By now the "sexy" Halloween costume is a pervasive part of our culture. Unless you make your own costume, you'd be hard-pressed, as a woman, to find one that isn't short, tight, and skimpy. The good folks at Reddit put together a little social experiment detailing how women's store-bought Halloween costumes evolve according to age and the results are upsetting.
"Compiling costumes of the same generic identities—angel, pirate, devil, nurse, etc.—a post on Reddit reveals how, even from their first costumes, girls are almost conditioned to take on suggestive roles," wrote Leigh Silver of Complex. "And when these girls grow up, the costumes available to them become more explicit and comprise of less and less fabric."
The images show costumes getting shorter, tighter, and more suggestive with each passing year. Take the Dorothy costume for example. The infant and child versions are close replicas of the outfit Judy Garland wears in The Wizard of Oz: a full skirt, white tights or ankle socks, red Mary Janes or sparkling ballet flats to mimic ruby slippers.
Once a girl becomes a teenager, the socks morph into bow-trimmed knee-highs, the shoes become heels, the sleeves and hemline get shorter. The adult version of Dorothy is just a gingham bralet and ruffled mini-skirt worn with thigh-highs. Frankly, the only part that resembles the classic movie costume is the color scheme. Oh, and the brunette pigtails.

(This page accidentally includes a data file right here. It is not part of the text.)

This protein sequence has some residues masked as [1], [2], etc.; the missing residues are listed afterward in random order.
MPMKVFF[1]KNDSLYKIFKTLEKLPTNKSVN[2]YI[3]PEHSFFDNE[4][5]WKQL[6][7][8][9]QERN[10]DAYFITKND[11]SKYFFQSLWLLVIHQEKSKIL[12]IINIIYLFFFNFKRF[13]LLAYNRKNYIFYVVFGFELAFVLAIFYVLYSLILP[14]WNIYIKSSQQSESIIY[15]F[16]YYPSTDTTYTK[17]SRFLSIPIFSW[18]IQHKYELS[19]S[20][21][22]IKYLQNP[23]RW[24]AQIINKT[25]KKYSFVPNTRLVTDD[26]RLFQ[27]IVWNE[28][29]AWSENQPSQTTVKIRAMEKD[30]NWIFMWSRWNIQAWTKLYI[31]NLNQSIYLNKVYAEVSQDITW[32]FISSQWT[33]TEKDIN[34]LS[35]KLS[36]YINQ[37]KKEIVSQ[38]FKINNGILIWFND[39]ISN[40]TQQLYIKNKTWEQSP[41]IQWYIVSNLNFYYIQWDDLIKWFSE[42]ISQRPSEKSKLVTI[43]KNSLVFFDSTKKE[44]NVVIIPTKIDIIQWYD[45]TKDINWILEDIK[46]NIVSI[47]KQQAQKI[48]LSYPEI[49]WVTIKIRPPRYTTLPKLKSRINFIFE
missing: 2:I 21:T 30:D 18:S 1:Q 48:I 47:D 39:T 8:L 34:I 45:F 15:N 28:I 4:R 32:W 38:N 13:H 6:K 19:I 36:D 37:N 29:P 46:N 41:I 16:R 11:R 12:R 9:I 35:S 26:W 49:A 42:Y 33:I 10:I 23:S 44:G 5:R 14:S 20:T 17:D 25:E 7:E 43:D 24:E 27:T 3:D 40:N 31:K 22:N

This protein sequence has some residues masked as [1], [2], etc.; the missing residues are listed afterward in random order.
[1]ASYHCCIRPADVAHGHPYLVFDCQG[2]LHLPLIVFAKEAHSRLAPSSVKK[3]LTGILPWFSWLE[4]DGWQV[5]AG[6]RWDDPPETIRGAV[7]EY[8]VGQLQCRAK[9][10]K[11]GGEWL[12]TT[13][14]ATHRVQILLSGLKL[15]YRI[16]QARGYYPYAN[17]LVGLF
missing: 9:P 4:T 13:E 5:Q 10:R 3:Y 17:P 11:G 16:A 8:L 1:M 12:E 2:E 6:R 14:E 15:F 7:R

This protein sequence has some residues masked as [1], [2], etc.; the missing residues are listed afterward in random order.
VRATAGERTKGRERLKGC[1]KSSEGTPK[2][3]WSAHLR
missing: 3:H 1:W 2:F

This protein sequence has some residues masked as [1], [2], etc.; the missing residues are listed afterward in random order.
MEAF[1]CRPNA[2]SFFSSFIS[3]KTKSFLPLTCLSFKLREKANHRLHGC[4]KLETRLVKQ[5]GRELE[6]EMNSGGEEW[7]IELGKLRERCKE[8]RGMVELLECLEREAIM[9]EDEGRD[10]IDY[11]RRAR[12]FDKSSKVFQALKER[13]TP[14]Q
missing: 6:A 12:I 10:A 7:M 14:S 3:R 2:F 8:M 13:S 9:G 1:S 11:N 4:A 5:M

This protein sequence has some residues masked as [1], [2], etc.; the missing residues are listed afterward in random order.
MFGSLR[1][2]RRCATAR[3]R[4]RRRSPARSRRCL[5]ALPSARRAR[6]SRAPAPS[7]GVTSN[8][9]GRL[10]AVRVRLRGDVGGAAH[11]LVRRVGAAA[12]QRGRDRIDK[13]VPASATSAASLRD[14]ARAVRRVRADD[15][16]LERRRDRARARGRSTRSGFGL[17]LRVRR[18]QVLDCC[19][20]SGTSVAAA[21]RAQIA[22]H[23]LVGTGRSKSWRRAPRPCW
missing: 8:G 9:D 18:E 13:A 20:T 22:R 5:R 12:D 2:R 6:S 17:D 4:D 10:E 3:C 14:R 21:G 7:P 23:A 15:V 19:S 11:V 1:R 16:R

There's nothing wrong with wanting to look hot for all those costume parties you need to attend, but when there's a "Sexy Sherlock Holmes Detective" costume on the market (but not a "Smart Lady Sherlock Holmes Detective" option) that would make Benedict Cumberbatch cry, we have a problem. "Sexy" shouldn't be the only choice. Besides, sexy doesn't always mean skin-tight and belly-baring. It can be about attitude and confidence, too.
This little experiment says something about the way women are expect to present themselves in our society. Sure, dressing as a sexy pumpkin might be the punchline to a joke about basic bitches, but the fact that so many women do it illustrates an underlying problem. There is no unsexy or funny pumpkin Halloween costume available in mainstream stores. If you want that, you have to make it yourself.
Oh, and if you're curious, this is what an adult men's Wizard of Oz Scarecrow costume looks like:
Where's the shirtless man wearing "straw" fringe leggings and matching nipple pasties? I'm pretty sure that's what the women's version of this costume would look like.
Might I suggest skipping the over-priced Party City offerings and putting together your own badass '90s-inspired Halloween costume instead?